Japanese police officer arrested over ‘poor traveler’ takaya
Japan’s prime minister and police chief are under fire after it was revealed that an officer was arrested over an incident in which a Japanese citizen reportedly had to be evacuated because he “wasn’t wearing pants”.
The incident took place in November and was caught on CCTV, which showed the unnamed officer wearing shorts, flip-flops and a T-shirt that was “too short for his waist” and “wasnt warm enough”.
“He had no pants on, so he didn’t wear pants, and I was trying to pull him out, and when I pulled him out he just fell on the ground,” the man told police.
“I felt really bad because I was scared, and then I just wanted to run to the police station, and the police said, ‘We will get you out’,” the man said.
A video of the incident was later released by police, showing the unnamed suspect being arrested and taken away in handcuffs.
The video has since been viewed nearly 1 million times.
“The officer was not wearing pants,” the police chief said in a statement on Monday.
“In fact, the shorts were the only thing that he had on and he did not wear pants.
We are looking into the incident.”
The footage shows the officer wearing a blue T-shirts and a black tracksuit jacket with a white shirt underneath.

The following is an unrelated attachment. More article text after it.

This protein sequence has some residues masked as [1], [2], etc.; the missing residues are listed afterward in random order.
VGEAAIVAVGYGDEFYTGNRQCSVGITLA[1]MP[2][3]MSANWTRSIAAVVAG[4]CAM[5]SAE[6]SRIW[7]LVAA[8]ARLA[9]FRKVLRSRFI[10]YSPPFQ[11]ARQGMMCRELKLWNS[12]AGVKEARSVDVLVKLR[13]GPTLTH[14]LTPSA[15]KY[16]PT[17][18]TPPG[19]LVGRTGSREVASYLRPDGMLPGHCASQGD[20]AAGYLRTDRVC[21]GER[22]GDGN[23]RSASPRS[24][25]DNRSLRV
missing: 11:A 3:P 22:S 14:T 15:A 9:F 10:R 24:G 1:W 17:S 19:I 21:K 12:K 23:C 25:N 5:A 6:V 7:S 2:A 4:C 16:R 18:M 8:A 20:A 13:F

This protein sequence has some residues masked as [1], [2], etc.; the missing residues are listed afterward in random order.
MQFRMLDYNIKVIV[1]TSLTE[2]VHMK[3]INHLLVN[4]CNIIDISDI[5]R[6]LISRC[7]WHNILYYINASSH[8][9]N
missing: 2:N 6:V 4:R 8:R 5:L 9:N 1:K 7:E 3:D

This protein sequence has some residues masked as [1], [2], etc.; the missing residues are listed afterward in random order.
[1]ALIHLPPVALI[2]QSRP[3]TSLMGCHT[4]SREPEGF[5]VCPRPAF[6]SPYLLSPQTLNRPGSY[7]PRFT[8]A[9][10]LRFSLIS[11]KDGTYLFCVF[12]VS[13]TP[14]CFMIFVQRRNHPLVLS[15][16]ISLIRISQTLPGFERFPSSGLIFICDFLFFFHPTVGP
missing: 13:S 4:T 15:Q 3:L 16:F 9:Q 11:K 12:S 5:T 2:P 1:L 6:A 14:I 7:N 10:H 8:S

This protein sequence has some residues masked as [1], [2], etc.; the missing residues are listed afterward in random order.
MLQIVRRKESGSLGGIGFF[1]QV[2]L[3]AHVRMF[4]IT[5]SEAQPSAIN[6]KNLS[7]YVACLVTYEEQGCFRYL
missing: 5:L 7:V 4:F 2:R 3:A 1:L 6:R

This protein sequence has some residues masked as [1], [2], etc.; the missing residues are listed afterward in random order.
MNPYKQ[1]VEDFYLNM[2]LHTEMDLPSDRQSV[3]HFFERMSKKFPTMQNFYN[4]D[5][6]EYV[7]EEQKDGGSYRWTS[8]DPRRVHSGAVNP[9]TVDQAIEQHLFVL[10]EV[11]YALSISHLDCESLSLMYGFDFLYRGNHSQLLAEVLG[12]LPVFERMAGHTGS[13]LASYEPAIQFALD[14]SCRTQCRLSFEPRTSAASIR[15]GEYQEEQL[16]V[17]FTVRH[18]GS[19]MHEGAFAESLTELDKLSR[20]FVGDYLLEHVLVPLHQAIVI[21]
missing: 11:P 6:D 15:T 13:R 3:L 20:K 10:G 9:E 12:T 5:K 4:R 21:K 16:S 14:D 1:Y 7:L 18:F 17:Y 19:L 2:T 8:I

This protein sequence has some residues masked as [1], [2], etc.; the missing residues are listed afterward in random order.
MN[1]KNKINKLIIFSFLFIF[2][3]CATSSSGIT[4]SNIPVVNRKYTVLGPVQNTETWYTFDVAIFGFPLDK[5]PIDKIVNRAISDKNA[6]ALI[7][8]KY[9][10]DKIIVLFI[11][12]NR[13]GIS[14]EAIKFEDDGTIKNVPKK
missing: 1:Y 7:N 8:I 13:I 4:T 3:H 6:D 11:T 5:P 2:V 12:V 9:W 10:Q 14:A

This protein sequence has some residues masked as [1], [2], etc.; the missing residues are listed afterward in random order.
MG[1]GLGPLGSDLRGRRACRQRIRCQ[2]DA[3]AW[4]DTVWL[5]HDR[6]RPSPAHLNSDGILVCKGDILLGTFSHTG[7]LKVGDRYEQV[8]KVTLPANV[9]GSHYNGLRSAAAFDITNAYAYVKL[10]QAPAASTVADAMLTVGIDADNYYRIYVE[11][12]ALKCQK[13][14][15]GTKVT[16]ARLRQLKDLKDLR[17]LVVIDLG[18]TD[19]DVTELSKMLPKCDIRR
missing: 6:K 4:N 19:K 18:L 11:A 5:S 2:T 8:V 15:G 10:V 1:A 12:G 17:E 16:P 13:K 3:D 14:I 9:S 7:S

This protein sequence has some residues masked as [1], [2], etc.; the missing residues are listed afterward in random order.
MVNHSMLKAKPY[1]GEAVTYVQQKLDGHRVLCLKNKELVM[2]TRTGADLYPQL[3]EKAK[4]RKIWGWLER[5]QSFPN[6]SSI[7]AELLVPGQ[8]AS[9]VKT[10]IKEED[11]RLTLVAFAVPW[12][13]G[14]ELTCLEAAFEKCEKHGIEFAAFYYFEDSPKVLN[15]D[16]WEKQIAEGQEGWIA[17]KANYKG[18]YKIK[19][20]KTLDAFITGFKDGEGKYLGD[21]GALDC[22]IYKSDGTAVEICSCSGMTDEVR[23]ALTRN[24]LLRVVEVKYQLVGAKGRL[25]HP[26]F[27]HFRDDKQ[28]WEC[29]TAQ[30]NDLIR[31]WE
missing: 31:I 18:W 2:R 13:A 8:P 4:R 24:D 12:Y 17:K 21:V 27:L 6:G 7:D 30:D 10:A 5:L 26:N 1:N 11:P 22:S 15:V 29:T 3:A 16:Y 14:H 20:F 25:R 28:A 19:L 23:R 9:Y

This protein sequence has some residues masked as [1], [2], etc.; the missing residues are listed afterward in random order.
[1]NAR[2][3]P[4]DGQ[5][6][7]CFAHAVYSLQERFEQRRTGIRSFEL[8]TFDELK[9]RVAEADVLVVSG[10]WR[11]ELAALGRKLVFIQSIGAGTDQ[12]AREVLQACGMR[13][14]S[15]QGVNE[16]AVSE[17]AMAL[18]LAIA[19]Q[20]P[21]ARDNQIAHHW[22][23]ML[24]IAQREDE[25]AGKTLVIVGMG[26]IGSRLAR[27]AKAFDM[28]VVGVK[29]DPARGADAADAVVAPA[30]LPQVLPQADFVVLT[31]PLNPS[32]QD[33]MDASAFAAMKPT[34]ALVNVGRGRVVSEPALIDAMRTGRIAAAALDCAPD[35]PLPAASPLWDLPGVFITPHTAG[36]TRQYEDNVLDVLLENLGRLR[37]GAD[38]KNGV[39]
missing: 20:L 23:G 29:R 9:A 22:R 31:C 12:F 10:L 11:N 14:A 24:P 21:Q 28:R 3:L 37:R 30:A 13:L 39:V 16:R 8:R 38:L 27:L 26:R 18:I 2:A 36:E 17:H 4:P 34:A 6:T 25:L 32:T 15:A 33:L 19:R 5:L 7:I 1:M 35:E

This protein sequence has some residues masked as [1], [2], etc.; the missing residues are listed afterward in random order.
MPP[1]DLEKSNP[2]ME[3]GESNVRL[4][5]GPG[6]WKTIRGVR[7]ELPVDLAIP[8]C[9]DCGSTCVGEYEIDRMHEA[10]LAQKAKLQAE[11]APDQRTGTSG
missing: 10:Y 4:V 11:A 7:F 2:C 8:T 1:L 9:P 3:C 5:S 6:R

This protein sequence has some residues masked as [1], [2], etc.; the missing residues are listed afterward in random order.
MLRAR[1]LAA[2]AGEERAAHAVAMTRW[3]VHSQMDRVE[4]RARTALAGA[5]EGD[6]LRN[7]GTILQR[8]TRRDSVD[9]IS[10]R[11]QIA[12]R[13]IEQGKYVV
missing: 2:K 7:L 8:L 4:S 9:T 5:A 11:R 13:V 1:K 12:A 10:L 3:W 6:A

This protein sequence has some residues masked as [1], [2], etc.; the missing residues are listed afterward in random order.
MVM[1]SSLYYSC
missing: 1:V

“We are looking at it seriously, and we are trying to establish the cause of the person who was arrested,” the chief added.
Japan has recently become one of the worst countries to be caught using cellphones while travelling, and has been the subject of international condemnation following a spate of cases of people being held in jail for using cell phones in public.
In April, a man was arrested in Osaka, Japan, for allegedly using a mobile phone while using a walkie-talkie.
In October, a Chinese tourist was arrested and fined more than $US5,000 after he allegedly used a cell phone while driving.
Last week, Japan’s government ordered the suspension of the country’s mobile network as part of the “mobile emergency plan” following an incident at a tourist hotel in Tokyo.
Japanese police have said the man’s case could be investigated under a new law which allows them to arrest foreign nationals suspected of using mobile phones while travelling.